Should I Watch Game of Thrones?

Game-of-Thrones-sexyGame of Thrones anyone? How about the new Fifty Shades of Grey?

In a world where this kind of sexually charged entertainment is rapidly becoming the choice diet of mainstream audiences… what are Christians to watch? I mean seriously. How many times do we have to watch Facing the Giants?

I just read an article sharing John Piper’s thoughts on “Nudity” and Game of Thrones, and I was compelled to chime in. Yes, I realize that I’m taking a risk to even speak out about Game of Thrones, especially to my Millennial readers (currently, age 19-34), because… they love this show passionately!

So let me just ask the big question. We’ve all heard about the show’s graphic sex and nudity. What’s the verdict?

Should Christians be watching this stuff?

This discussion has never been more relevant, especially since that show is not only the most popular HBO show ever with an average audience of 18.4 million viewers each week, but it is also the most Googled show, and the most pirated show in the world! Most pointedly, it grabs the number one cable spot every week, even beating most broadcast shows on any given week (like the week ending June 15th, where only the NBA finals beat it out). And in a country where at least 91% of American homes pay for TV, it’s not uncommon for homes to subscribe to HBO, Skinamax, and the others… or at least get the three free months of those shows. Maybe that’s why so many of today’s top TV shows are cable shows (in fact, HBO earned two slots in the Top 10 of that list, including the #1 spot).

The problem is, most of these well written shows have learned that a small dose of sex is good for the numbers. And entertainment is all about the numbers. So we’ve been seeing a rise of sex and nudity in mainstream programming, so much so, that it’s really difficult to find entertainment that isn’t sexually charged. This makes it difficult for parents who are trying to teach their kids to make good media decisions.

Last week I turned in two books to one of my publishers, a book to parents about talking to their teens about sex, and a book to teens about sex (they’ll both be releasing early 2015 from Bethany, or a month earlier here on our site). In the book to parents I brought up HBO’s Game of Thrones several times as an example, because the show has a reputation of being sexually explicit. In fact, Saturday Night Live even made fun of the show, jesting that it was written by two authors, a historian, and a 13-year-old boy who, and I quote, “liked boobs!”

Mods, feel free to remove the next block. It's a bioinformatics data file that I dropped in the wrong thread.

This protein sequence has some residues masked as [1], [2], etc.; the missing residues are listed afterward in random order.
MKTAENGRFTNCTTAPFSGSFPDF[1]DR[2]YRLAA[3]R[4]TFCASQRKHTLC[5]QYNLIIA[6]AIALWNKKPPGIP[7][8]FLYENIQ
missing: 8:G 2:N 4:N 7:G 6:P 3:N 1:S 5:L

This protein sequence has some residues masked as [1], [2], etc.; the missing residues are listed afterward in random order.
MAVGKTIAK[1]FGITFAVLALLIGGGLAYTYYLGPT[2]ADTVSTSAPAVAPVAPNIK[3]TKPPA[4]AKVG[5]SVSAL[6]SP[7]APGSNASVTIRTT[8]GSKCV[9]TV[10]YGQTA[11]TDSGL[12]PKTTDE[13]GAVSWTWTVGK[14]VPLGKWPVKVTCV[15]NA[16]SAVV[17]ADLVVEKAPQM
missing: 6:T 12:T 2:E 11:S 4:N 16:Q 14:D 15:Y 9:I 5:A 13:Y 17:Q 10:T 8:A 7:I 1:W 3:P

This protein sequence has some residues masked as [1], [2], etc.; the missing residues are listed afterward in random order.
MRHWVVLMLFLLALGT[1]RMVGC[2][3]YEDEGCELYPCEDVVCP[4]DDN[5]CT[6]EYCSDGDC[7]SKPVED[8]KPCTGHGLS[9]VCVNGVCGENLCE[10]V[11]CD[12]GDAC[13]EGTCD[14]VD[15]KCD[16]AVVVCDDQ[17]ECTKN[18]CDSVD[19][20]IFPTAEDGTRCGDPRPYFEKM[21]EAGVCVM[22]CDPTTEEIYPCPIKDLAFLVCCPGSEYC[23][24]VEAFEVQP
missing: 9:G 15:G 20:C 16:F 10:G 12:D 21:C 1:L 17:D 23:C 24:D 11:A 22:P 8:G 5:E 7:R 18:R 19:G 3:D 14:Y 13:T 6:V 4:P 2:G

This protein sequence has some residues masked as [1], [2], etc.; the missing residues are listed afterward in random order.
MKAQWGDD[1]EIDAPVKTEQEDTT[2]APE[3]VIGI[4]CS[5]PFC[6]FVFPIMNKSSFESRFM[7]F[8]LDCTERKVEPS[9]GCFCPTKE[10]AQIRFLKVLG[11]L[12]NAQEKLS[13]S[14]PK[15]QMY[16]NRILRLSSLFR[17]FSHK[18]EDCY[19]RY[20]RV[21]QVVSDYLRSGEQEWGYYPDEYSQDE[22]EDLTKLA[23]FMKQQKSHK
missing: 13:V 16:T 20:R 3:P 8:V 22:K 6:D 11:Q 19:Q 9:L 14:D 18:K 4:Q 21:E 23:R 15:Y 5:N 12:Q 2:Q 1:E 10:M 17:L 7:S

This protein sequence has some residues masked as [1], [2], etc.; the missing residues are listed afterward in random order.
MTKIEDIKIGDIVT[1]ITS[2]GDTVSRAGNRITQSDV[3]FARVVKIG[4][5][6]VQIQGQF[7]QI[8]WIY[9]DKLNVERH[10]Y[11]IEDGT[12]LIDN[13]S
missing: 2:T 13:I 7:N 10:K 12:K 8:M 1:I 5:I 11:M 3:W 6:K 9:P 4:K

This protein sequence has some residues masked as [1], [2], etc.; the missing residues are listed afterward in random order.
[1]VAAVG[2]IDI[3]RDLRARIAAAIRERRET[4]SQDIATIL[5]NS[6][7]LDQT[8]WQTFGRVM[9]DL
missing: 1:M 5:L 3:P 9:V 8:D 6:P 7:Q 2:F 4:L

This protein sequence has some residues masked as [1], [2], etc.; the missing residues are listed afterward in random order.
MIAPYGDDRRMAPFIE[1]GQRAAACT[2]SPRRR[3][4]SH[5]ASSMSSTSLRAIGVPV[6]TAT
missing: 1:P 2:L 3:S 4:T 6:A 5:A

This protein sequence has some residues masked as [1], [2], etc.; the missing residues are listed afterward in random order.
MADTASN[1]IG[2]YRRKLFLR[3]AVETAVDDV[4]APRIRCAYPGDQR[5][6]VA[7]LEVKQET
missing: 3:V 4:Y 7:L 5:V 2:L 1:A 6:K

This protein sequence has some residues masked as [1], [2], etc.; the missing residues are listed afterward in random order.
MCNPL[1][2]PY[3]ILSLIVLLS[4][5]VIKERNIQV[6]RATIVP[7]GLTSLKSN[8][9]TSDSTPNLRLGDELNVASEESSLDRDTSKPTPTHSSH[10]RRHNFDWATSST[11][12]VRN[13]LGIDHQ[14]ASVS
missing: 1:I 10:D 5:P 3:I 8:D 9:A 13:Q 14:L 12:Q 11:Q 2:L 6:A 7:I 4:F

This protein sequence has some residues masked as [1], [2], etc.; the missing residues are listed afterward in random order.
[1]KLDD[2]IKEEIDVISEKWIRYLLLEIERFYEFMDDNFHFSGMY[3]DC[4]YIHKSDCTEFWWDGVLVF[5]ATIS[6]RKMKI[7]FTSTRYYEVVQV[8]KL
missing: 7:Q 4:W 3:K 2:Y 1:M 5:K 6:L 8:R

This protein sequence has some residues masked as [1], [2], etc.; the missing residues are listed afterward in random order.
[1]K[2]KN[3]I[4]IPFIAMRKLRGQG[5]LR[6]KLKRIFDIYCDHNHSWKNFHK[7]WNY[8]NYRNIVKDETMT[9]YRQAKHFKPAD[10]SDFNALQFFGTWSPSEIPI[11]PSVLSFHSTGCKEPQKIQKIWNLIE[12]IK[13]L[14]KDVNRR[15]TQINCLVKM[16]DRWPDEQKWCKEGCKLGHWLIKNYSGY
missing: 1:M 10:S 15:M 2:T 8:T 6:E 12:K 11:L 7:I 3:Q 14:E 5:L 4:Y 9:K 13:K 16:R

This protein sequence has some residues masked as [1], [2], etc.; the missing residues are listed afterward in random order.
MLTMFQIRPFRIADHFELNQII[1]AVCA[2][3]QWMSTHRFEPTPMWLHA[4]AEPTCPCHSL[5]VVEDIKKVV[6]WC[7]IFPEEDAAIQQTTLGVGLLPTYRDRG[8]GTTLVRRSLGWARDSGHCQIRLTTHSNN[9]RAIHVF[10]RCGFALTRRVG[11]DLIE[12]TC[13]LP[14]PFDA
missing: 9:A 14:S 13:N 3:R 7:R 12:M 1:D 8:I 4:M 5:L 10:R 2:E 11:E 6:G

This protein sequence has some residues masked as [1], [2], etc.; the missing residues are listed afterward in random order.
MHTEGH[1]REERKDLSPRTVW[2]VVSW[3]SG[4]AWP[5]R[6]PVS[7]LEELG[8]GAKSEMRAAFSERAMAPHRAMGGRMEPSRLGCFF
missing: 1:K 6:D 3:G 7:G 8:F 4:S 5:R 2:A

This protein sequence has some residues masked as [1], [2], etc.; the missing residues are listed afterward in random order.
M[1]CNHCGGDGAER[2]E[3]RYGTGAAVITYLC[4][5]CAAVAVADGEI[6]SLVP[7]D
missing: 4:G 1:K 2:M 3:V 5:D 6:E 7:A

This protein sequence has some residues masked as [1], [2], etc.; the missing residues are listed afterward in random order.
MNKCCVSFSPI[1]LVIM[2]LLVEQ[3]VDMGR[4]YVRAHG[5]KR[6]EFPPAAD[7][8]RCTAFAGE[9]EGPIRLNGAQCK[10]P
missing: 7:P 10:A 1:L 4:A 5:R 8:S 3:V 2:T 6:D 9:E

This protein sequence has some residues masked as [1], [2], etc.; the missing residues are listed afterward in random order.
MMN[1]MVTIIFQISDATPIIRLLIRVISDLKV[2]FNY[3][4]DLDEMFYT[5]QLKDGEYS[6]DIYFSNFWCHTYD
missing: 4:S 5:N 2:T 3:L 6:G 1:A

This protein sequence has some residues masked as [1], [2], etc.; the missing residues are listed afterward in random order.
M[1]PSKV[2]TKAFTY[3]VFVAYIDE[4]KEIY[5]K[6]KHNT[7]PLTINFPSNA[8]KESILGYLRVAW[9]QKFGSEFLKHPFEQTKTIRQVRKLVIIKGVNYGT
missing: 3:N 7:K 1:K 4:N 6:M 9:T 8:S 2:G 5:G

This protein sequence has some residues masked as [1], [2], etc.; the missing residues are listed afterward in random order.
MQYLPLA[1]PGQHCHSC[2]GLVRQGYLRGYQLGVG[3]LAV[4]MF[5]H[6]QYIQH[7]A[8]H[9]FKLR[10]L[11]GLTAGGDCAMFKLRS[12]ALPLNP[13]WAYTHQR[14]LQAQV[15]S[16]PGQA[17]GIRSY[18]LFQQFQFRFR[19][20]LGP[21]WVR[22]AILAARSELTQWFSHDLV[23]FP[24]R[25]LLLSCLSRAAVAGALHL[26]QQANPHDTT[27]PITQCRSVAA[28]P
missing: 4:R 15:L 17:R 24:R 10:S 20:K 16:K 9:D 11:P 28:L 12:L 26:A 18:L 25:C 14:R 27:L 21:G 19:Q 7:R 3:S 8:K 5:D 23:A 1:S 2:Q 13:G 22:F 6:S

When the show first released in 2011, my wife and I heard from several Christian friends how phenomenal it was, so we gave it a try. They were right. It was creative, great performances, and a genre we really enjoyed. Sadly, in episode after episode there was the “gratuitous sex scene.” And let me tell you, not just the typical FX or AMC sex scenes where we often see bare backs and butts, or see two naked people have sex under a thin sheet (sad that this is now “typical,” huh?). These HBO sex scenes are soft porn: full frontal nudity, threesomes, lesbian sex scenes… a one-minute version of almost everything porn offers except for extreme close-ups.

It wasn’t long before my wife and I made a tough decision, “We can’t watch this.”

I say tough, not because it was difficult to know what was right. It was tough because we loved the writing, enjoyed many of the characters… but knew that the show crossed the line (I guess I just tipped my hand as to my opinion on the matter).

Sadly, this is literally the most watched show by the Millennial Generation. In fact, I rarely meet a Millennial who doesn’t watch the show. Whenever I bring it up with college students in Christian circles there is always that awkward moment where finally someone will speak up, “Well, we don’t pay any attention to those parts.” or, “We just fast forward those parts.”

And Game of Thrones isn’t the only entertainment in question. This week we’re starting to hear the hype for the new 50 Shades of Grey movie as well, as the trailer is going viral. Another movie piece of modern “art” that is selling well and is guaranteed to be sexually charged.

In the article I linked above, John Piper asks Does Nudity Make Game of Thrones Off Limits. I’m not sure “nudity” is the right focus here. Don’t get me wrong, I’m not dissing Piper, and I’m not condoning pornography, I just want to ask a bigger question. For those of us who have put our faith in Christ alone and are allowing Him to sanctify us, when does today’s “art” become a distraction slowing us down, a sin that we need to “strip off” (Hebrews 12:1,2)?